Tony Blair today revealed he repeatedly urged Colonel Gaddafi to flee Libya for a ‘safe place’ before he was killed – but denied he was trying to save his life. The former prime minister telephoned the dictator three times in 24 hours as his regime was on the verge of collapse in 2011, even though he had been out of power for four years.
Mr Blair, who left Downing Street and quit as an MP in 2007, said he was ‘acting as a concerned citizen’ and had asked David Cameron and Hillary Clinton for permission. A transcript of one call read to a committee of MPs today revealed he told Gaddafi: ‘If you have a safe place to go you should go there, because this will not end peacefully unless that happens. You have to leave the country’. But Mr Blair denied he was trying protect the despot from harm and said: ‘My concern was not for his safety. I was not trying to save Gaddafi’.
The ex-Labour leader was being questioned about his relationship with Gaddafi before he died in 2011 and their 2004 ‘deal in the desert’, when the dictator agreed to give up his chemical weapons. It also sealed millions in trade and oil deals between the two countries but Mr Blair denied it also paved the way for the release of Lockerbie bomber Abdelbaset al Megrahi and a promise not to pursue the killer of PC Yvonne Fletcher in 1984. He said: ‘I wasn’t trying to save Gaddafi – I was trying to say to him the violence has to stop and he had to leave the country’. He described the telephone conversations in 2011 urging him to agree to a peaceful transition of power. ‘They were all to the same effect,’ the former premier said. ‘This was all over the space of about 24 hours. ‘They were all basically saying there is going to be action unless you come up with an agreed process of change.’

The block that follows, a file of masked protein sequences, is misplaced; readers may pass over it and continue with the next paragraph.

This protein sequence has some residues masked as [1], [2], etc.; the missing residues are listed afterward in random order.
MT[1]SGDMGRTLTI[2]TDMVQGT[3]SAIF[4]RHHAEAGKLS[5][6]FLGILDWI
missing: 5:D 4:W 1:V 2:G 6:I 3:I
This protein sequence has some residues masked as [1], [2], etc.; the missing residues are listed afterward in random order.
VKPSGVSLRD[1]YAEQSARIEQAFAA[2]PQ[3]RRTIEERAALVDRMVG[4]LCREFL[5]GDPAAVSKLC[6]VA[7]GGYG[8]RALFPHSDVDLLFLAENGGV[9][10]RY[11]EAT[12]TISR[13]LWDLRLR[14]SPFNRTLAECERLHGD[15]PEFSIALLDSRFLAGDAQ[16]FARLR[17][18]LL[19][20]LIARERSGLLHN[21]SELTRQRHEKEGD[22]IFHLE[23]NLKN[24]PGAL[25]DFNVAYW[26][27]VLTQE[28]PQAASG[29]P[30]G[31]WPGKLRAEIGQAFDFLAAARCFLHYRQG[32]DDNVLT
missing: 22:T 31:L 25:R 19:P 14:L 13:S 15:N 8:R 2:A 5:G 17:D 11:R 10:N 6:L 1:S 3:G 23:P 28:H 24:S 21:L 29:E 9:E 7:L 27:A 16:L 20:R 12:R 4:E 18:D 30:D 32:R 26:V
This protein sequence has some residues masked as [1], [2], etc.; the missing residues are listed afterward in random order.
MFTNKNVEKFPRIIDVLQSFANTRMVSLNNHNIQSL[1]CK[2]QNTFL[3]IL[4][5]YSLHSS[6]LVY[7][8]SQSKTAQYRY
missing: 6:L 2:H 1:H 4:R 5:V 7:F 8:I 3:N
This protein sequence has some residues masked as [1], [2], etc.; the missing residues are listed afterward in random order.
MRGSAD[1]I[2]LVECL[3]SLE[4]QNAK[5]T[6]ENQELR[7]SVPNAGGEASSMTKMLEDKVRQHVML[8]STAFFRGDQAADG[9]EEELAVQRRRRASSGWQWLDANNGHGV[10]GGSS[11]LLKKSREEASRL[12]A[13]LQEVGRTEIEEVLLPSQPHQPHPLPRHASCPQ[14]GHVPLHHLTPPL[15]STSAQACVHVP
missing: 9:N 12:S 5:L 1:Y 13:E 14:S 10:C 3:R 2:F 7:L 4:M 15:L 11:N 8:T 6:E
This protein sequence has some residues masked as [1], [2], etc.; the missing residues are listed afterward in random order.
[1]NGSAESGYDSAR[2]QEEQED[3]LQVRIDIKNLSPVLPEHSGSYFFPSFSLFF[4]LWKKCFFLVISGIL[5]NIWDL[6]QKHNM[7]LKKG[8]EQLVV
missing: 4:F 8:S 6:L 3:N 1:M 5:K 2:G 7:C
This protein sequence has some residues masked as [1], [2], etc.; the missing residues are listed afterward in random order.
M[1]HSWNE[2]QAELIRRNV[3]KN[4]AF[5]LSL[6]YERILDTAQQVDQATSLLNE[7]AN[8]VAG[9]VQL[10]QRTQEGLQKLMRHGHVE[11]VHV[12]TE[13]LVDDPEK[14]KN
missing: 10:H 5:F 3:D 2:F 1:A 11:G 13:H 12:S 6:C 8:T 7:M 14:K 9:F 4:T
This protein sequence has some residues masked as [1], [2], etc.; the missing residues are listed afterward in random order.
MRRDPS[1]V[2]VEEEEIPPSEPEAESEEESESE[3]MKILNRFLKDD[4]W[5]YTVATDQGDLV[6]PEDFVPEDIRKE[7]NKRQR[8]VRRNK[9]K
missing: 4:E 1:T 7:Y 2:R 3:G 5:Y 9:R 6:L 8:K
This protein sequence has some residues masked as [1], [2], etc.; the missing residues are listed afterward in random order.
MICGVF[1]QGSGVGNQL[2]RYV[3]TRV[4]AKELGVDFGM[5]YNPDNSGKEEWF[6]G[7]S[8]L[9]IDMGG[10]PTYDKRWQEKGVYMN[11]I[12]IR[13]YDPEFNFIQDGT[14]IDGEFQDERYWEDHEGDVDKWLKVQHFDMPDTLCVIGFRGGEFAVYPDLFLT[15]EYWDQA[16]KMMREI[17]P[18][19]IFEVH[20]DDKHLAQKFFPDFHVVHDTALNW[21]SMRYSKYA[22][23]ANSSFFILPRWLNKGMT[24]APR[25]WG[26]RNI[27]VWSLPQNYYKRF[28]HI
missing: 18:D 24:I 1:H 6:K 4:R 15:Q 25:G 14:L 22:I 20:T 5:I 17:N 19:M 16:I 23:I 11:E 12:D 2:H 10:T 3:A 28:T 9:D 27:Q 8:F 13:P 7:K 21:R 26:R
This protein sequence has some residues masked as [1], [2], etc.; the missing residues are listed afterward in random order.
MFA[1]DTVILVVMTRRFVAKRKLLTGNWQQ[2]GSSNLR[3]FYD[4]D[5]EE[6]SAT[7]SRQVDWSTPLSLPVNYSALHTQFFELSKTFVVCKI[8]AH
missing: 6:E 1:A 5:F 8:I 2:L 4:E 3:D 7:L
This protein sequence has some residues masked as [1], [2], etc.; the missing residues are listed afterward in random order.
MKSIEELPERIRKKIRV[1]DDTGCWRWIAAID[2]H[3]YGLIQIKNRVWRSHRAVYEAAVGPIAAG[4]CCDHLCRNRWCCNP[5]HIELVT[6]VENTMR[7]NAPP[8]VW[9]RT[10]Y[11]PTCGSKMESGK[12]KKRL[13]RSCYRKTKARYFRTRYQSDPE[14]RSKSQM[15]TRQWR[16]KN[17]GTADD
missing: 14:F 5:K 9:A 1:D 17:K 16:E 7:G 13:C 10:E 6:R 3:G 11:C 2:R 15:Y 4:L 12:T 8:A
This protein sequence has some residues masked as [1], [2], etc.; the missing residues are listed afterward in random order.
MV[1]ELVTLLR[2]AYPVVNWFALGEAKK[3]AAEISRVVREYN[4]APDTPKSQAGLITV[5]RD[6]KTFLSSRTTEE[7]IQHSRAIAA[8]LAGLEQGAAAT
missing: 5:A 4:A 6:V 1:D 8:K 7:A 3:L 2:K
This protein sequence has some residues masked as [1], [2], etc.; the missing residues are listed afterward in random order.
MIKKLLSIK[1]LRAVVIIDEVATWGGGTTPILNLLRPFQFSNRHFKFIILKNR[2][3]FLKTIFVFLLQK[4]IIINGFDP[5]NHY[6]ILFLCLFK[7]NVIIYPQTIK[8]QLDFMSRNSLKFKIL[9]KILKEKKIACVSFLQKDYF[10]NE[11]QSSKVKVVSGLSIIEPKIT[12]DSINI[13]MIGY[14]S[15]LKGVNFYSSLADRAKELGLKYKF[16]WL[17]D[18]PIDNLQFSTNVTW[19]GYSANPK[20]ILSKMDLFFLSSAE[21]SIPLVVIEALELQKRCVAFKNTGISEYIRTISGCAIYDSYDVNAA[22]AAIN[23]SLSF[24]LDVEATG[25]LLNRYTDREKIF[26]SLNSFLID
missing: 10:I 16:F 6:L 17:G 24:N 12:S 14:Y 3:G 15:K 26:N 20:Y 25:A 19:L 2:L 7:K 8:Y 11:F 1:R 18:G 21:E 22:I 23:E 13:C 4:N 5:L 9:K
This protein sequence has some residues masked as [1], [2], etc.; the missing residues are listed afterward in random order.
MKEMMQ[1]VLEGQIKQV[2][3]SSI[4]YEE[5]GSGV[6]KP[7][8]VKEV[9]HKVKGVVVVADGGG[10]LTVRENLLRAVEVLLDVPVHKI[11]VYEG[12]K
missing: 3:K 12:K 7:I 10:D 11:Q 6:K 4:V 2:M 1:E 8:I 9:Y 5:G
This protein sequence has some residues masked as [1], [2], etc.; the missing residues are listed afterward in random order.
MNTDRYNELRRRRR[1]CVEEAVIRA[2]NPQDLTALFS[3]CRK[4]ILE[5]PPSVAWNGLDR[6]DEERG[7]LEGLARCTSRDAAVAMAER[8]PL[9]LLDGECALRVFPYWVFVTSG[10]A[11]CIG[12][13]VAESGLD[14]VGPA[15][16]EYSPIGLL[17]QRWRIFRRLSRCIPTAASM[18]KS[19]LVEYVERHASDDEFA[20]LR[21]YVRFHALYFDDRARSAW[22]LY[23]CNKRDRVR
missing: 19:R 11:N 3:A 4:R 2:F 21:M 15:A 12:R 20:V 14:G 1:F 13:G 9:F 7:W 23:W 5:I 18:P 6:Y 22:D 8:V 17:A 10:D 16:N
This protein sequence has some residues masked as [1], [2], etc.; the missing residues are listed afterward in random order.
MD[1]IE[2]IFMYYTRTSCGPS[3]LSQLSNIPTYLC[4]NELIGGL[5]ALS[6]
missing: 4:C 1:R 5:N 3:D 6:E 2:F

Mr Blair said he had spoken to Mr Cameron and US Secretary of State Hillary Clinton informing them that he was going to reach out to Gaddafi as a private citizen. ‘They were completely non-committal obviously but listened to what I had to say,’ he added. ‘He (Mr Cameron) was perfectly content, without any commitment at all … for the conversation to happen.’ Mr Blair said he would not criticised Mr Cameron for taking action against Gaddafi. ‘I am not going to criticise the Prime Minister or (then French president) Nicolas Sarkozy or anyone else,’ he said. ‘I know how difficult these decisions are. ‘I am sure they did it for reasons that are perfectly well intentioned and in good faith.’ He suggested if he had still been in Downing Street he might have tried to use his relationship with Gaddafi to persuade him to go, but he could not know whether it would have worked.
Campaigners claim Tony Blair was given an easy ride by MPs who failed to ask if he helped hand men to Gaddafi for torture . Campaigners said today MPs let Tony Blair off the hook over Colonel Gaddafi and Libya. The former prime minister was not asked about two men kidnapped and sent for torture at the hands of the Gaddafi regime. Abdel Hakim Belhadj and his pregnant wife Fatima were handed over to the tyrant’s henchmen in the same month as the notorious ‘deal in the desert’ with the Libyan despot. Their lawyer said last night said she ‘hoped and expected’ Mr Blair would be quizzed on their cases – but he wasn’t. Cori Crider, their lawyer a director at international human rights NGO Reprieve said: “Today Mr Blair left many vital questions unanswered on his Libya record. Did his 2003-2004 discussions with Gaddafi include the rendition of Libyan dissidents like Abdulhakim Belhadj and Sami al-Saadi to the tyrant’s torture chambers – along with the al-Saadi children and Mr Belhadj’s pregnant wife? ‘The British government has never grappled with this most shameful element of Blair’s deal in the desert – it’s disappointing that we seem to be no closer to the truth today’.